|Publication number||US2650518 A|
|Publication date||Sep 1, 1953|
|Filing date||Mar 22, 1951|
|Priority date||Mar 22, 1951|
|Publication number||US 2650518 A, US 2650518A, US-A-2650518, US2650518 A, US2650518A|
|Inventors||Ladislav Boor, Zaroff William J|
|Original Assignee||Ladislav Boor, Zaroff William J|
|Export Citation||BiBTeX, EndNote, RefMan|
|Patent Citations (6), Referenced by (9), Classifications (9)|
|External Links: USPTO, USPTO Assignment, Espacenet|
4 Sheets-Sheet 1 W- J. ZAROFF ET AL APPARATUS FOR MEASURING FEET W U l INVENTORS Z a 74 ATTORNEY 'WM/iamJ Lad/J/cu/ 3 Sept. 1, 1953 Filed March 22, 1951 Sept. 1, 1953 w. J. ZAROFF ET AL 2,650,518
' APPARATUS FOR MEASURING FEET Filed March 22, 1951 4 Sheets-Sheet 2 Wiihom J Zcroff s Ladijiov 15W 33- s 9: 2g ATTORNEY P 1953 w. J. ZAROFF El AL 2,650,518
APPARATUS FOR MEASURING FEET Filed March 22, 1951 4 Sheets-Sheet 3 +H. I 220 LIGHTSOURCE k2? INVENTORS Sept. 1, 1953 w. J. ZAROFF ET AL 2,650,518
APPARATUS FOR MEASURING FEET Filed March 22, 1951 4 Sheets-Sheet 4 v I, INVENTORS W/lfam JZIro Patented Sept. 1, 1953 APPARATUS FOR MEASURING FEET William J. Zaroif, Philadelphia, Pa., and Ladislav Boor, Bethesda, Md., assignors to the United States of America as represented by the Secretary of the Army Application March 22, 1951, Serial No. 217,041
(Granted under Title 35, U. S. Code (1952),
sec. 266) 6 Claims.
The invention descriled herein, if patented, may be manufactured and used by or for the Government for governmental purposes without the payment to us of any royalty thereon.
This invention relates to apparatus for measuring human feet, particularly while unconfined by shoes and under pressure from the weight or" the body, so that an accurate idea of the proper size of boot or shoe may be obtained. The invention also provides apparatus for viewing and if desired photographing feet silhouettes.
There are a number of devices on the market intended for measuring feet so that they may be properly fitted with boots and shoes. The type which employs X-rays shows the foot confined by a shoe and hence not spread to its normal shape and size; this type of apparatus, moreover, has recently been condemned as potentially dangerous by public health authorities. The devices which serve as foot gauges are marked with scales and the person to be measured places his bare or stockinged foot (usually relaxed or not under pressure) on the gauge itself, whereupon the person making the measurement endeavors to visuaily project the outer surfaces or edges of the foot against the scales and then estimates, rather than measures, which shoe lengths and widths (marked on the scales) will be most likely to give a comfortable fit. If the angle of vision of the person making the measurement is ofi to one side, an improperly fitting shoe may be offered, and such a shoe may cause foot troubles. In a military organization on active duty, properly fitted boots and shoes are, of course, of major imp-ortance.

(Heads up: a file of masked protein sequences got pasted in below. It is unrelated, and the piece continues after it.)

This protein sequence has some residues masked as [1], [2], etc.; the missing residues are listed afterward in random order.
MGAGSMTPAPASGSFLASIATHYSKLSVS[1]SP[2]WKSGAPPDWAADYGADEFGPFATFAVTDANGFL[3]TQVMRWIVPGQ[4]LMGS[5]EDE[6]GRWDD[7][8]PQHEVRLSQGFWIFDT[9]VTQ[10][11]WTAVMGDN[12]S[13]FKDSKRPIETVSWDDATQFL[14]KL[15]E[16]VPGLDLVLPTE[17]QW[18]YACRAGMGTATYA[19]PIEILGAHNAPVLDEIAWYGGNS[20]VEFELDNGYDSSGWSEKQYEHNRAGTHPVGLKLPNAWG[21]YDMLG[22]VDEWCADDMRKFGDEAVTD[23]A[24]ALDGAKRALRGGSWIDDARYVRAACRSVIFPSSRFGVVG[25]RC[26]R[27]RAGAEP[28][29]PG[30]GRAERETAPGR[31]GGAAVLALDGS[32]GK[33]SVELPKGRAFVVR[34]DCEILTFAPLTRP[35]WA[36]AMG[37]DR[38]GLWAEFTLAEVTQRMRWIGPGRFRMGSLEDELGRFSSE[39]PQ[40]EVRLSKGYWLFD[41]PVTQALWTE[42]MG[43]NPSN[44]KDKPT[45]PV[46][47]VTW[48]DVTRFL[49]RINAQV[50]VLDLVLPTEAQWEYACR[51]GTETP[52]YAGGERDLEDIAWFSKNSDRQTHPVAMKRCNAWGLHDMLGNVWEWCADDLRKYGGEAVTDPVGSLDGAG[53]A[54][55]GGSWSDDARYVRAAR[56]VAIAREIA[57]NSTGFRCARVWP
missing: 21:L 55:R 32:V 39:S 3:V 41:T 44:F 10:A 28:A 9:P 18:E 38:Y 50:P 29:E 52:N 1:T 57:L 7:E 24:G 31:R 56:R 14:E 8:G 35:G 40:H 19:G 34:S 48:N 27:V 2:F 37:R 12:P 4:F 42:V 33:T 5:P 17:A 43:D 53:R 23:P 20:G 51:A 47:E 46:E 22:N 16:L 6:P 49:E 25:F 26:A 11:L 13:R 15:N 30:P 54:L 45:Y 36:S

This invention aims to provide apparatus which will permit the viewing and measuring of a foot; also, if desired, photographing of the foot, as viewed from the bottom or sole. Unlike several devices of the prior art, the pressure areas of the sole of the foot are not seen or distinguished: the apparatus simply shows a dark area or silhouette surrounded by a bright area, which is a projection in lines at right angles to the transparent, lighted panel on which the foot stands. This projection is, however, accurate in that it is sharply defined and shows the extreme limits of width and length of the foot while under pressure from the weight of the body; and when such a projection is viewed against a properly marked translucent chart, the correct size of shoe may be immediately determined without any possibility of error arising from the position of the observers eyes.
In a modified form, the projection or silhouette of the foot may be viewed and measured from above by anyone, including the person whose foot is being examined. In another form, the diffused light source is simplified as will be explained. In still another modification the foot is viewed (and, if desired, measured and photographed) in profile, so as to reveal any abnormai arch structure which would not appear in the projection or silhouette of the foot upon a transparent panel below the foot.
In the accompanying drawings forming a part of this specification,
Fig. l is a side elevation of the apparatus;
Fig. 2 is a top plan view, parts being broken away;
Fig. 3 is an enlarged vertical section, showing in phantom a foot in position for a measurement;
Fig. e' is a side elevation on the scale of Fig. 1, with certain parts removed;
Fig. 5 is another side elevation showing the chart frame and chart in position;
Fig. 6 is a diagram of the construction fully shown in Fig. 3;
Fig. 7 is a diagram of a modified arrangement which permits the person whose foot is measured to view his own foot;